Data creates a sticky product in an otherwise commoditized space.
Like Stitch Fix (SFIX), MOON learns about your likes, humor, and other attributes to continually curate the best types of cards for all your occasions. This type of customer engagement has led to an 86% brand awareness within the UK and a 74 NPS rating.
An App-First Business
The company outlined its plans as an “app-first” business in its IPO Prospectus. An app-first company’s goal is to funnel all sales and customer interaction into MOON’s mobile app.
MOON’s app offers augmented reality card selection, personalized handwritten messages, and faster checkout times compared to its website. Customers that use the app also purchase more cards. At the end of 2019, customers who downloaded the app purchased 15% more cards than strictly web-based customers.
Let’s examine the MOON experience soup-to-nuts.
The MOON Experience: From Home Page To Checkout
MOON’s website has a beautiful UI/UX. It’s light, pink, and sports great fonts. New customers viewing the website receive an alert to get a free card when you set three reminders. When members log in, they see a personalized homepage with product recommendations and targeted promotions.
The company built its search engine in-house using its 160M+ purchase history insights. For example, when a customer searches for “Mom’s Job Promotion,” the results show the most relevant cards, not the most popular. This search engine gets incrementally better with each new search and purchase.
MOON’s worked on this search engine, and it shows. Customers use the search engine 75% more in 2020 than they did in 2018. In turn, conversion rates from customers that found products via search engine increased 54%.
After finding the card of their dreams, the customer can customize it with personalized images, texts, and fonts. It’s at this point you can turn the card into a genuinely personalized creation.
Before heading to the checkout, MOON cross-sells the customer with a “carousel” of additional gifts. Such gifts are personalized based on the customer’s past purchase history and the type of card they selected. For example, MOON cross-sells Christmas-related gifts with their Christmas cards.
Once you’ve placed your order, MOON prints the card on demand at either its Guernsey or Amsterdam facilities; the company also uses third-party facilities to fulfill attached gift orders.
Types of Cards & Customers
MOON sells three types of cards:
- Personalized photo: cards where a customer inserts their image(s) and text.
- Personalized wording: cards with personalized text on the outside of the card.
- Ready-made: ready-made cards without any customer personalization on the cover.
The company has 22,000+ designs for customers, up from 17,000 in April 2020. Rapid design growth is partly due to the company’s ability to create and release new designs quickly. For example, MOON had Diwali-themed cards ready in 14 days from start to release.
Cards come in standard, large, and giant. Giant cards are a great way to cross-sell a customer and make an impact on the recipient.
Let’s talk about customers.
MOON is a hit with 12.2M active users as of October 31, 2020. The company’s grown its user base 122% since 2018 (5.5M customers). More than 50% of MOON’s customers use the card maker for at least two years. Retention rates should expand as more customers use MOON’s service and grow its data, creating better search/recommendation algorithms.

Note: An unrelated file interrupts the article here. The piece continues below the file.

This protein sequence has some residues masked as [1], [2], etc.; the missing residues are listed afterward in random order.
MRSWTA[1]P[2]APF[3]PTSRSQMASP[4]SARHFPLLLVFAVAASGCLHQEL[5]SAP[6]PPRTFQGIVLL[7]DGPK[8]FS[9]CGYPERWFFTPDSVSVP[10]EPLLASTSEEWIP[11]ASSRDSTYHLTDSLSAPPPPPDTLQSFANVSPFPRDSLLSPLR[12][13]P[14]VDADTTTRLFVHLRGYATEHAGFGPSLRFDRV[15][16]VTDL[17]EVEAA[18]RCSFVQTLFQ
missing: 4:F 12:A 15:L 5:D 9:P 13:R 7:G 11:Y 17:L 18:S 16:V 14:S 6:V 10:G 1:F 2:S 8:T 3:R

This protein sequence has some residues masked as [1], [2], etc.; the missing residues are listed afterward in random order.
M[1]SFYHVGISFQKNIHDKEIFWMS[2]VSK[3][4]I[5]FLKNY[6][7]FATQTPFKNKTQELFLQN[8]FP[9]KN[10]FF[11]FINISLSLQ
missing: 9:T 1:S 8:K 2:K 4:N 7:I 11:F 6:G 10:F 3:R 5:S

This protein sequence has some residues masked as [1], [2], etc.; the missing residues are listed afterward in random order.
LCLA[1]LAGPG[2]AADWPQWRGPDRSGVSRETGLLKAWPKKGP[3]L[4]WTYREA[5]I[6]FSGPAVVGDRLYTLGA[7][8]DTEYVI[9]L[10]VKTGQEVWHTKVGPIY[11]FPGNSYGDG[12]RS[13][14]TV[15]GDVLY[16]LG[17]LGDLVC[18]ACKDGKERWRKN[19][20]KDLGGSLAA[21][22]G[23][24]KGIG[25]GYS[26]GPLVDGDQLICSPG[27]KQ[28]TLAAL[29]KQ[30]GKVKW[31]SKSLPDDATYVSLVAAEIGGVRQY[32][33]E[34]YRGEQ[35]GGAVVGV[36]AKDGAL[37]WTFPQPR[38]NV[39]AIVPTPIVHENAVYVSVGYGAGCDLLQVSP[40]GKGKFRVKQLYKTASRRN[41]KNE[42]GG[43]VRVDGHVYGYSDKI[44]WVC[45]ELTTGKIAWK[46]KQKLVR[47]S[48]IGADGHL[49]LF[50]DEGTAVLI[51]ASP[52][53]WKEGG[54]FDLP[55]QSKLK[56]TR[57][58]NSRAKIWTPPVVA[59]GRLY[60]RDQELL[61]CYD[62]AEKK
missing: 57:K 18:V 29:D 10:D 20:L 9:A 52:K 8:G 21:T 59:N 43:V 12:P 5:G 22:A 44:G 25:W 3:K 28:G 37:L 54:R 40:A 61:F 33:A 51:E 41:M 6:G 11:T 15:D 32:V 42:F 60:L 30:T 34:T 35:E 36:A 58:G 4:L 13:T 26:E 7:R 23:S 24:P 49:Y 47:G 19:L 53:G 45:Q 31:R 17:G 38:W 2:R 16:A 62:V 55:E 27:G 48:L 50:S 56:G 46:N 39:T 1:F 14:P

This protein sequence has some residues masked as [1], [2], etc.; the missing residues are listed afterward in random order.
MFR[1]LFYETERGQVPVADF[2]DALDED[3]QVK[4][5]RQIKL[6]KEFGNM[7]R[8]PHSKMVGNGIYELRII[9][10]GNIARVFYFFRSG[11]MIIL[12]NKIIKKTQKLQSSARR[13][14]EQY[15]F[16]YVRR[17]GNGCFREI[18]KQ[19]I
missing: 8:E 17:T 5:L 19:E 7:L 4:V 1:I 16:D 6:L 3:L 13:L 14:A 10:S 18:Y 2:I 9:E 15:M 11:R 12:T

Narrative To Numbers
In 2020 MOON processed 24.3M orders from 12.2M customers with a GBP 7.1 average order value. That translates to GBP 173M in revenue. MOON’s ‘Moonpig’ brand generated GBP 126.5M, with MOON’s Netherland’s brand ‘Greetz’ doing GBP 46.5M. Orders were up from 13.5M in 2018. Looking deeper at the income statement, we find a few hidden gems.
First, 35% of MOON’s revenue comes from attached gifts. These are usually higher-margin add-ons that raise the customer’s average order price. The attached gift revenue is 600bps higher than in 2018, signaling an improved recommendation algorithm or increased market share in attached gifts.
Second, MOON’s leading brand ‘Moonpig’ is a much better business than its sister brand ‘Greetz.’ On a standalone basis, Moonpig does 56% gross margins and 32% EBITDA margins. Yet you wouldn’t know it because ‘Greetz’ does 44% gross margin and 10% EBITDA margin.
Both brands combine to generate substantial, asset-light free cash flow with 115% cash conversion rates.
Looking Ahead: The Next Five Years
The tailwinds are here for increased online adoption of greeting/gifting cards. Online penetration rates should expand from 12.5% to 20% over the next three years. And with 63% of the online card market in the UK and Netherlands, MOON is best positioned to capture this growth.
There are three levers MOON can pull over the next few years to juice revenues and profits:
- Customer growth
- Orders per customer growth
- Price per order growth
Below are our assumptions on these three levers:
If we’re correct in our above estimates guesses, we end 2024 with GBP 144M in EBITDA, GBP 100M in after-tax earnings, and GBP 110M in FCF.
In other words, you can buy MOON today for ~15x our 2024 estimate of after-tax earnings and <14x EV/FCF. Not bad for a business growing top-line revenue 25%+ while taking market share in an ever-expanding online category with 86% brand awareness.
Why The Opportunity Exists
There are a few reasons why the opportunity exists. First, MOON is a newly issued IPO and started trading on the LSE on February 2.
Second, MOON recently split from Horizon Group, which was a conglomerate of Moonpig and Photobox. In the short term, MOON will incur added costs that it used to share with Photobox. But the advantages they gain as a standalone entity far outweigh those costs.
Finally, MOON is susceptible to the “But what if [Amazon, RedBubble, etc.] enter this space?” question. It’s a valid question but fails when you consider the data advantages and brand awareness MOON has with its customers and online card-making.
The MOON bull thesis rests on the simple claim that it’s easier to find the perfect card on Moonpig than anywhere else on the web, full stop.
The company should continue expanding its user base, cross-selling successfully, and increasing the average price per order. In doing so, MOON will increase gross and EBITDA margins while further bolstering its data flywheel against other online/offline card makers.